Miss Conner will enter rehab, etc., and be put on a very short leash. She wasn't given a pass.

Beautifully done, Mr. Trump. WWJD?

You must have read The Book or heard the story, or perhaps you simply opened your heart to the Right Thing. I don't care. You did very, very, very good, and I'm sure He's proud of you. In your way, you get it.

Tuesday, December 19, 2006

Noddy vs. Roy on Christmas: The BIG Question

Caitlin Moran of the Times of London asks several important questions about Christmas in the paper's December 18 issue, the most important of which is, who wrote and performed the better Christmas song, Roy Wood of Wizzard or Noddy Holder of Slade?

Slade is one of the most underrated rock bands of all time, at least in the United States. The great pub rockers brought a delightful Scottish, working-class flair to hard rock in the early to mid 1970s (and some of the worst clothing fashions of all time), and made great, fun music well into the 1980s. You've probably heard Quiet Riot's cover versions of Slade's classic songs "Cum on Feel the Noize" and "Mama Weer All Crazee Now," but Slade's originals are far superior. Slade is simply one of the fun-est rock bands ever.

Yes, it's Slade on Top of the Pops

Then of course there's Wizzard, led by mad musical prodigy Roy Wood, about whom I've written earlier on this site. (Hit the search box for more.)

Roy Wood in 2004And the two wrote a pair of great Christmas rock songs. Roy wrote, performed, and produced "I Wish It Could Be Christmas Every Day" (see video here), and Noddy and his band put out "Merry Christmas Everybody," which Ms. Moran describes as Noddy's attempt at "the great working-class Christmas song." Well, they're both perfectly delightful, but the point of Christmas arguments is that you have to decide. Here's what Moran has to say:

Slade v Wizzard: in the thrilling Merry Christmas Everybody, Noddy Holder intended to write the great working-class Christmas song. With its euphoric debauchery undercut with melancholy, and its Royle Family-like lyrics (“Does your granny always tell ya that the old songs are the best?/ Then she’s up and rock’n’rolling with the rest”), Merry Christmas Everybody does, to its endless credit, accurately simulate wandering round your home-town Woolie’s, drunk and whimsical on Christmas Eve, wondering whether to buy your mum a pink Ladyshave for £9.99. I Wish It Could Be Christmas Everyday, meanwhile, is so great that one simply goes along with Roy Wood’s assertion that it would be great if every day were Christmas Day. Rather than pausing for a minute and saying “Actually, Roy, if it were Christmas every day, the UK’s productivity rates would ensure that we were a Third World country by March, and we’d all have scoliosis from sleeping on an inflatable mattress in the spare room. And, indeed, would have noticed that the person most set to benefit from it being ‘Christmas every day’ would be someone famous mainly for having written a very big song about it being Christmas every day (ie, you).”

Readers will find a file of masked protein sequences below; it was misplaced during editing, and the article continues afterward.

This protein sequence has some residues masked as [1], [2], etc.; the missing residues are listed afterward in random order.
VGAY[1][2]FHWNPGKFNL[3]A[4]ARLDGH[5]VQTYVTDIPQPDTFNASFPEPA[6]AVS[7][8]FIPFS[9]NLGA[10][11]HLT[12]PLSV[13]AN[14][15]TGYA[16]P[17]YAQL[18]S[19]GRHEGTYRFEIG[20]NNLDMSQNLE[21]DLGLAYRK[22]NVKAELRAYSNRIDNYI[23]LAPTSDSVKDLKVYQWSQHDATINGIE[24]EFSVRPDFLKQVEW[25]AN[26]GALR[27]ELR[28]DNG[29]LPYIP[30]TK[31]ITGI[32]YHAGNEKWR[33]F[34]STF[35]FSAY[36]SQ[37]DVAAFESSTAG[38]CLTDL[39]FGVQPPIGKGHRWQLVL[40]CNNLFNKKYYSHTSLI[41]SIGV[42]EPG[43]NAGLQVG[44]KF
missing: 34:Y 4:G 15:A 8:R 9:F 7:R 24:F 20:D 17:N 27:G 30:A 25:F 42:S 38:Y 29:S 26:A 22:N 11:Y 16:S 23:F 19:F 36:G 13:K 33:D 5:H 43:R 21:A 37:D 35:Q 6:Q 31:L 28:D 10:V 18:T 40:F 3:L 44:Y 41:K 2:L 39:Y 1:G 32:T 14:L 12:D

Winner: Slade. However much of a genius Wood is, there’s only one song that has Holder shouting “IT’S CHRIIIIIIISMUSSSSS!” Though honourable mention must be made of John and Yoko’s hilarious Happy Christmas (War Is Over), and the bit at the end where Lennon clearly can’t be bothered to write another verse of slightly pious yuletide doggerel, and he and Yoko go “ARGH ARGH ARGH ARGH” instead.

I love her description of John Lennon's song as pious and the lyrics as doggerel, though I would delete the word "slightly" and substitute something like "horrendously." But we're in basic agreement on that one, I'd say.

Getting back to happier things, however, why not compare the two contenders yourself? Here's the video for Roy's and Wizzard's "I Wish It Could Be Christmas Everyday," and here's a nice independent video of a couple of lads and their friends and rels larking about to Noddy's and Slade's "Merry Christmas Everybody!" Enjoy.


From Karnick on Culture.

Blame apportioned

The lay woman who heads the West Side parish school where Rev. Daniel McCormack apparently molested students is up in arms about getting blamed.  Barbara Westrick went on TV last night to complain about Chicago archdiocesan authorities who are making her, she said, a “scapegoat.” 

If she had known what Cardinal Francis George knew when the mother of an apparently abused child came to her, she would have gone to police with the information, she said.  Now one of George’s minions is putting it to her in a letter that she was delinquent in her duty.